Module I. Origins of Frame Relay- Purpose and Application
The role of the Frame Relay Forum and Implementation Agreements is explained. We also discover how Frame Relay transfers data, how it differs from X.25 and how network congestion is handled.
Background to Frame Relay
Frame Relay Standards and the role of the Frame Relay Forum - Overview of Implementation Agreements
Frame Relay and X.25
C and U Plane concepts
PVCs and SVCs and their use
The Frame Relay Frame structure - Multiplexing and the Link Layer Address structure - Congestion Indicators (FECN and BECN) - Discard Eligibility (DE)
Basic switching functions
Traffic contracts and parameters - Committed Information Rate (CIR), Committed Burst size (Bc), Excess Burst Size (Be) and measurement time interval.
Congestion Control and Management
Module II. User-to-Network and Network-to-Network Interfaces
The majority of Frame Relay service offerings are based on PVCs. In this section we investigate how the user-to-network interface is managed for PVCs. Carriers in the USA and Europe are now beginning to deploy SVCs. We then extend the discussion to see how SVCs might be useful and how they are supported.
Physical Interfaces - From X.21 to SDH/SONET
PVC management procedures - Management messages - Adding and Deleting PVCs - Limitations of polling procedures and possible solutions - Alternative event driven PVC management procedures
Switched Virtual Circuits (SVCs) - Numbering scheme - Call Control signalling Call set-up and tear-down - Supporting PVCs using SVCs
Module III. High Speed Frame Relay and ATM to Frame Relay Interworking
The ability of ATM to operate at very high speeds and to carry a wide range of traffic types has given it an important role as a trunk or backbone technology. Many of todays Frame Relay services are supported by an ATM network. We will see how this is achieved. Furthermore, as end users require higher speeds there may be a choice between high speed Frame Relay and a migration to ATM service interworking. The benefits of each approach are explained.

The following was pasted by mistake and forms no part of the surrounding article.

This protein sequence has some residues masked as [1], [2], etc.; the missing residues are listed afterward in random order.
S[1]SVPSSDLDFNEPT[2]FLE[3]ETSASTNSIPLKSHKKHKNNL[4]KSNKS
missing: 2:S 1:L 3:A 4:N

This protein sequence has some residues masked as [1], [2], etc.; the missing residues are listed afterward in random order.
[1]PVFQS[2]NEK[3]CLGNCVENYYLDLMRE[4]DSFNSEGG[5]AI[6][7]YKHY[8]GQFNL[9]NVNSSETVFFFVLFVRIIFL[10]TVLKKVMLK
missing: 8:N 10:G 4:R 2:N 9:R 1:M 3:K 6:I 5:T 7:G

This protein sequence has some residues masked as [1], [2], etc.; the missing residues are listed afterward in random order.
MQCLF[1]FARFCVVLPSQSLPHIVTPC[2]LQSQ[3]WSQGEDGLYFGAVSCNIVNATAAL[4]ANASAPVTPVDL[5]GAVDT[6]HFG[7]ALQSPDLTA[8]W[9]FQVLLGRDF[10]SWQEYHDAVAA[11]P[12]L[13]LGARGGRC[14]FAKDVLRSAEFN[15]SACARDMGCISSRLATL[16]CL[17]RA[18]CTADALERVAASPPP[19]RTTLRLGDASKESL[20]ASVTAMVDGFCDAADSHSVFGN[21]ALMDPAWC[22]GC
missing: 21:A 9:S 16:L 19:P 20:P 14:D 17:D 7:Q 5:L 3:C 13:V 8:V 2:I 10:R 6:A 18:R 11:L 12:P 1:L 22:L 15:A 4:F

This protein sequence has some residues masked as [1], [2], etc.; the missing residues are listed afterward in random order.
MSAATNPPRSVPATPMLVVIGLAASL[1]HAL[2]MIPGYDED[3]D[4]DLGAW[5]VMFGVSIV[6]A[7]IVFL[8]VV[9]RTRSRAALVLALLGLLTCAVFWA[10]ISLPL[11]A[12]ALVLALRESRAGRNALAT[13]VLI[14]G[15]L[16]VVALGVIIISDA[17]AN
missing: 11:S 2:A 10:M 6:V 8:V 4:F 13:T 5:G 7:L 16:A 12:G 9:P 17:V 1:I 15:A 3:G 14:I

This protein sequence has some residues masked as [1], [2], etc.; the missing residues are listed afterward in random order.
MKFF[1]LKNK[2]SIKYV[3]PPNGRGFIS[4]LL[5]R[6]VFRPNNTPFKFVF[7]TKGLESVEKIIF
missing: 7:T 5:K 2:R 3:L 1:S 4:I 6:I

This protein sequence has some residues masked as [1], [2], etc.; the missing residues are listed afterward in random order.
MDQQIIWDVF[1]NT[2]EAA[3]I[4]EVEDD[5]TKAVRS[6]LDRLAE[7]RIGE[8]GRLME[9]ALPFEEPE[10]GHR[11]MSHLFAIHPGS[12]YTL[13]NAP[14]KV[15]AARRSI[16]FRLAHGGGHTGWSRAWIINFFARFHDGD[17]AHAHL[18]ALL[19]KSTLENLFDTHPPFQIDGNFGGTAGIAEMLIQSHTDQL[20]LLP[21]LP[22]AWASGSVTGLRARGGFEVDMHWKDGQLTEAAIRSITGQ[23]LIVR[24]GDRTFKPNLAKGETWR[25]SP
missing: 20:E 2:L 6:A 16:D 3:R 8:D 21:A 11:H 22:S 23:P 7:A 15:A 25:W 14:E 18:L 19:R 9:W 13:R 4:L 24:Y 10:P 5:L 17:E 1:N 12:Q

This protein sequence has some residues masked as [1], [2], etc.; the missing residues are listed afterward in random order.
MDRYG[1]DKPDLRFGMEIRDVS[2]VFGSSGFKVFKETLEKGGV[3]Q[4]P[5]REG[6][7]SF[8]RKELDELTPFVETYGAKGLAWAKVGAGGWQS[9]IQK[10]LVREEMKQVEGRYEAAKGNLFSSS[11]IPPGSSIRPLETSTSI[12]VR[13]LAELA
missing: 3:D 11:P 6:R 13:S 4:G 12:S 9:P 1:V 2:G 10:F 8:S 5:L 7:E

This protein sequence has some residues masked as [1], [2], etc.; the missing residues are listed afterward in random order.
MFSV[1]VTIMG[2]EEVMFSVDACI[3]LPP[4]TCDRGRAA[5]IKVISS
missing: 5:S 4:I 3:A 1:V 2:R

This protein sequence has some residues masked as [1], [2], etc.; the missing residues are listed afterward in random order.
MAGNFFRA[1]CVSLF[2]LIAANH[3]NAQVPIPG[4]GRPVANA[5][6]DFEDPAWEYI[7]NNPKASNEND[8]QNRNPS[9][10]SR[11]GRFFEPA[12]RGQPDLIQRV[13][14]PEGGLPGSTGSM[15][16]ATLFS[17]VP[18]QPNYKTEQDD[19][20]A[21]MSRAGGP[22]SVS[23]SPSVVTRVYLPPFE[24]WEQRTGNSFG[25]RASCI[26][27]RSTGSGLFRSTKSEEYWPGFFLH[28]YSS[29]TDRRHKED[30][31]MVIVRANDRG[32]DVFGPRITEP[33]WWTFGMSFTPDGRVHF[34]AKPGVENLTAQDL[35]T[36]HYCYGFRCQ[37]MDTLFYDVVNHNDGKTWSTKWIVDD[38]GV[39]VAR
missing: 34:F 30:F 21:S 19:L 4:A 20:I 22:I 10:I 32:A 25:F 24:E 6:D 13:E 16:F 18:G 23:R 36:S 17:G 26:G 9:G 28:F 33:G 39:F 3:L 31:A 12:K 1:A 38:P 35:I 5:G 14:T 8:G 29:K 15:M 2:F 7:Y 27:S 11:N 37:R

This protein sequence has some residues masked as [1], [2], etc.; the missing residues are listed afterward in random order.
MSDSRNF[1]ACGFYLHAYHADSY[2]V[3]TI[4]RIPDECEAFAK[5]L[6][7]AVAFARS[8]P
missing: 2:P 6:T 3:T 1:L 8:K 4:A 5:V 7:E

How fast can Frame Relay go?
Multilink Frame Relay (combining several virtual connections)
When does High Speed Frame Relay make sense?
Clarifying the role of Frame-based ATM solutions - The Frame-based User to Network Interface (FUNI) - The Frame-based Network to Network Interface (FB-NNI)
When does interworking make sense?
Using ATM as a backbone technology carrying Frame Relay traffic - Frame Relay to ATM Network Interworking
Complete service interworking between Frame Relay and ATM - Service interworking using PVCs - Service interworking using SVCs
Module IX. Handling Real-World and Time Sensitive Traffic
Although Frame Relay was originally aimed at carrying data traffic, it is quite capable of carrying time sensitive traffic including voice and video. Various enhancements have improved the way that time critical traffic can be handled by Frame Relay. They are explained. Frame Relay is also used extensively to carry a wide range of legacy protocols we shall see how this is achieved.
Transporting multiple user protocols and Multiprotocol Encapsulation
Using Service Classes and Prioritisation to achieve QOS
ITU-T Service Classes - Prioritisation by the network - Prioritisation by the CPE
The use of Fragmentation procedures - End-to end fragmentation - Fragmentation across the UNI/NNI
Frame Relay and SNA traffic
Frame Relay over satellite links
Module X. Voice and Video over Frame Relay
There are definite trends towards carrying voice traffic over packet networks. In this section we will examine how Frame Relay can be used to carry voice traffic. We will also consider how Frame Relay can be used to carry video traffic e.g. for videoconferencing.
Voice over Frame Relay (VoFR) - Service description - Encoding voice and the issue of voice quality - Primary Payloads and Signaled Payloads - Multiplexing voice and data - Frame Formats - Frame Relay Forum conformance classes for Voice transfer - Fax relay
Video over Frame Relay - Example based on currently available CPE
Module XI. Defining and Measuring Service Levels
Service Level Agreements (SLAs) are an important element in the procurement and operation of Frame Relay networks. In this part, we examine how service levels are defined and how these definitions provide a common basis for measurements and SLAs.
Service Level Definitions (SLD) - What are SLDs? - The reference model and measurement reference points - Measurement Parameters
Frame Relay Operations Administration and Maintenance (OAM) - Defining an OAM protocol
Module XII. Synergies Frame Relay, IP and ATM - new developments
Connectionless services using IP are striving to achieve a measure of Quality of Service. The different approaches are explained. Other developments seek to integrate the world of IP with underlying layer 2 technologies such as Frame Relay and ATM. These developments and their implications are discussed.
Approaches to QOS - RSVP - Diffserv - The role of SVCs: Frame Transfer Priorities - Using ATMs PNNI routing - Multiprotocol Label Switching (MPLS)
Frame Relay and MPLS
Multiprotocol over ATM (MPOA) - Using the MPOA architecture with Frame Relay
Module XIII. Further Aspects of Frame Relay
This section introduces and explains features that provide added value to Frame Relay solutions.
Frame Relay Multicast
Data Compression over Frame Relay
Frame Relay Encryption